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Try the moon

Try the moon

An official at the Cambodian embassy in the United Kingdom reportedly told a British labour activist to “go to the moon” after he inquired about unrest in the garment industry.

The Telegraph reported that Ben Rickman, secretary at Brent Trade Union Councils, wrote an email to the embassy expressing concern about the suspensions of union representatives in connection with strikes by garment workers.

“It is none of your business!” said an email reply from the embassy's official address signed "Webmaster".

“Please report to your clown boss to stop this childish game and stop this circus at once? Thank you.”

Rickman replied, demanding a “sensible answer”, only to be rebuffed in similar fashion.

“Please go to the moon and stay there until you get an answer. Cambodia is not part of the British Empire.”

The Cambodian ambassador to the UK, Hor Nambora, has courted controversy in the past with his fiery media statements, taking aim at watchdog group Global Witness as well as media outlets including the BBC and The Economist.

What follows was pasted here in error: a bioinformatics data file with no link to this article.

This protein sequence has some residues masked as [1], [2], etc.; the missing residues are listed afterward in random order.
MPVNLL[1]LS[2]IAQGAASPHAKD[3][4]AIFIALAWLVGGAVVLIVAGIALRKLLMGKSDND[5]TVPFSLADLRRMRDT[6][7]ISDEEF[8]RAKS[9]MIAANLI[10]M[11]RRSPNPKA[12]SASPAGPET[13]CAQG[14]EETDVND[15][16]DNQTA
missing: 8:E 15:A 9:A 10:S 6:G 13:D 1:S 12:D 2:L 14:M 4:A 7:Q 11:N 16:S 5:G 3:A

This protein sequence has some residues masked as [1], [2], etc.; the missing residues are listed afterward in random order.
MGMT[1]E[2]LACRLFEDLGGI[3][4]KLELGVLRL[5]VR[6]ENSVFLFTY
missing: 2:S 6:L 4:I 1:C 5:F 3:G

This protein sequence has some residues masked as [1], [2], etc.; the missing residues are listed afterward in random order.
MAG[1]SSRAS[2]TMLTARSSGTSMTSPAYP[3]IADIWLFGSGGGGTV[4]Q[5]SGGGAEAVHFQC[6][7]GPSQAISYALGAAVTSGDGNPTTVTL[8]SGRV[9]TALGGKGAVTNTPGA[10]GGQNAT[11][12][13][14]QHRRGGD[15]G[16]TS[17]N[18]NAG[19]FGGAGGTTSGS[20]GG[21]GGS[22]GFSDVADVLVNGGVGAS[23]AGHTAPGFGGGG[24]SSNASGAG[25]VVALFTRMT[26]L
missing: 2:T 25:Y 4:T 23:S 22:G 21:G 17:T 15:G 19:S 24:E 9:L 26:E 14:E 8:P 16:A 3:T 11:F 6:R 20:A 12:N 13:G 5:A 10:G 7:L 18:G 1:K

Strike cases ongoing

The Coalition of Cambodian Apparel Workers Democratic Union, a local labour group, said last week that 131 union representatives remained suspended pending court decisions on the legality of last month’s strikes.

601 workers who protested these suspensions, CCAWDU said, have been dismissed from their jobs because they ignored court orders requiring them to return to work within 48 hours.
Ken Loo, secretary general of the Garment Manufacturers Association in Cambodia, disputed the figure, saying that just 358 workers had been fired.

Um Visal, a labour dispute resolution officer at CCAWDU, said that he planned to write a letter to the ministries of labour and social affairs asking them to intervene to allow the workers to return to their jobs.

In a speech last month, Prime Minister Hun Sen called for factories to withdraw lawsuits related to the strikes.

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